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Pledges: Leadership or ideology?

SCV Voices

Posted: August 9, 2008 8:07 p.m.
Updated: October 11, 2008 5:02 a.m.
 
Candidates for public office must demonstrate they deserve the public’s trust, and if elected, they must maintain that trust if they expect to stay in office. Or at least, that’s the theory.

We know elected state officials sign an oath to support the U.S. and California constitutions, but wouldn’t it be advantageous to have them sign an additional solemn pledge to “do whatever it takes to solve the problems facing the state”? Isn’t that why we elected them? I would love to sign such a pledge.

So what would you think about elected officials who signed a pledge in direct opposition to the purpose for which voters elected them? Should they be thrown out of office?

A surprising number of local elected officials have taken a solemn written pledge that could assure that state services and systems will fall into total disrepair and will ultimately fail. These legislators would rather adhere to an ideological imperative than solve problem and serve their constituents.

I’m referring to Grover Norquist’s Americans for Tax Reform “No New Taxes” pledge. I have some ideas about Norquist’s motives that echo Karl Rove’s anti-government ideology, but today let’s look at the restrictions and results of adhering to that pledge.

Norquist’s pledge for state legislators has them agree to “oppose and vote against any and all efforts to increase taxes.” That means they will vote against removing tax loopholes to the wealthiest individuals and corporations.

That means they will vote against increasing spending on K-12 education, assuring our children’s education will remain among the worst in the country.

That means they will vote against making it easier to attend California colleges and universities. They will vote against helping small businesses become successful.

They will vote against any plan, like several I have proposed, that may cost money now, but would lead to increased state revenues in the future — plans I call “Investing in the People of California.”

I find it unbelievable that any legislator would sign a pledge that prohibits him or her from taking actions that would help save our state from its current economic, social, educational, health and infrastructure downward spiral.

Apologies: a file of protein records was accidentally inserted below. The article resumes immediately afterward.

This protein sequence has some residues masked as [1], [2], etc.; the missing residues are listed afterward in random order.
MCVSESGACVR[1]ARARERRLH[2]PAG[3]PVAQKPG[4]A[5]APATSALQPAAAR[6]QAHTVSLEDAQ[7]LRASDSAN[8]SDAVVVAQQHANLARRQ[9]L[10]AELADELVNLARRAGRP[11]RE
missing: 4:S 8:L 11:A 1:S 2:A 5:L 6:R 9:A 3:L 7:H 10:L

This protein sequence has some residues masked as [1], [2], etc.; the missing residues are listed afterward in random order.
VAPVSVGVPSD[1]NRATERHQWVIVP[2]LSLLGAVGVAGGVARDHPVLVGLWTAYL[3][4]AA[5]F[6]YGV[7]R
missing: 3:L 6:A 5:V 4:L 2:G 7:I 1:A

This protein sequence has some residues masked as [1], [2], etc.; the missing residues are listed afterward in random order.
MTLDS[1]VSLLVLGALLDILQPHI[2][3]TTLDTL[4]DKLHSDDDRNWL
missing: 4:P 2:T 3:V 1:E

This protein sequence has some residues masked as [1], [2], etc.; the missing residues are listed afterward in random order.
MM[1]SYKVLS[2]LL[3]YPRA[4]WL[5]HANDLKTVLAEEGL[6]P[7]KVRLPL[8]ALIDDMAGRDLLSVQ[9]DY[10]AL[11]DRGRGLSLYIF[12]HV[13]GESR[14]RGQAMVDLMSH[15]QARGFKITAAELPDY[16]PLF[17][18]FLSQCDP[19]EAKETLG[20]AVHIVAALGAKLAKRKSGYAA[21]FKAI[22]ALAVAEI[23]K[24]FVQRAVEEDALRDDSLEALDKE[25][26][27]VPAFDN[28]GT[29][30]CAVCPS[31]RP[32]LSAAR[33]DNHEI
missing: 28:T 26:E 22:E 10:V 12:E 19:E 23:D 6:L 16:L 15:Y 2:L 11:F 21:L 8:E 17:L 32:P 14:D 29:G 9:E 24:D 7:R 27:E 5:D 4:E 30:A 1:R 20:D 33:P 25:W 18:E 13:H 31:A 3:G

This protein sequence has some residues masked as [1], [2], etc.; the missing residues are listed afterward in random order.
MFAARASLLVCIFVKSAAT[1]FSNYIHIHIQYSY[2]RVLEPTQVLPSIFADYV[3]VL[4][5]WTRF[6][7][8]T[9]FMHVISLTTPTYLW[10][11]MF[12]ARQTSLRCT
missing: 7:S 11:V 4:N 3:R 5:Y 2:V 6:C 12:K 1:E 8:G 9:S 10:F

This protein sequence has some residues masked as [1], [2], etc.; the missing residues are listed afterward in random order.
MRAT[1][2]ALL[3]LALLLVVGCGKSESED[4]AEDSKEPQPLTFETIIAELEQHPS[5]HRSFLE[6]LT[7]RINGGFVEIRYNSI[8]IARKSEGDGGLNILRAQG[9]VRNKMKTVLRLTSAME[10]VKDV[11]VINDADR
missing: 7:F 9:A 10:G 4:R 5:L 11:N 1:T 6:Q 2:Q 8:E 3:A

To find out more about the Norquist pledge and see who’s signed it, go to www.ATR.org. To find out more about how proposed budget cuts or revenue enhancements would affect our state budget, go to www.next10.org. So guess which local legislators are unwilling to ask those individuals and corporations who are most capable of affording a moderate tax increase to do so — even if it means our state and its citizens fall further into an economic and social nightmare?

They  include: Assembly members Cameron Smyth, Tony Strickland and Sharon Runner, as well as state senators George Runner and Tom McClintock.

And these aren’t the only legislators who don’t care how bad the state of the state gets by pledging “No New Taxes,” no matter what happens and no matter whom it hurts.

It’s no wonder we can’t create a budget without killing what’s left of our state.

By increasing revenues now, from those individuals and corporations that can most afford it, as well as implementing new policies that will stimulate growth, we can stop cutting vital state services and provide the investment needed to help our citizens become educated and successful, and help our small businesses become successful larger businesses.

Eventually, we may even be able to regain our status as innovators and technological leaders.

Don’t we all deserve representatives who are not bound by an ideological restriction that limits their ability address the needs of their constituents? Isn’t it time to ask the legislators who’ve signed the Norquist pledge to recant and repudiate it? Isn’t it time for them to work for us?

So I ask you, are you better off than you were four years ago? Is the state better off than it was four years ago? Are our children’s futures brighter than they were four years ago?

If our elected representatives are unwilling to take the actions necessary to provide for the needs of the citizens, isn’t it time to elect new representatives? The decision is yours on Nov. 4.

Bruce McFarland is a Santa Clarita resident and candidate for California Senate in the 17th District, a seat currently held by Sen. George Runner. McFarland’s column reflects his own views, not necessarily those of The Signal.

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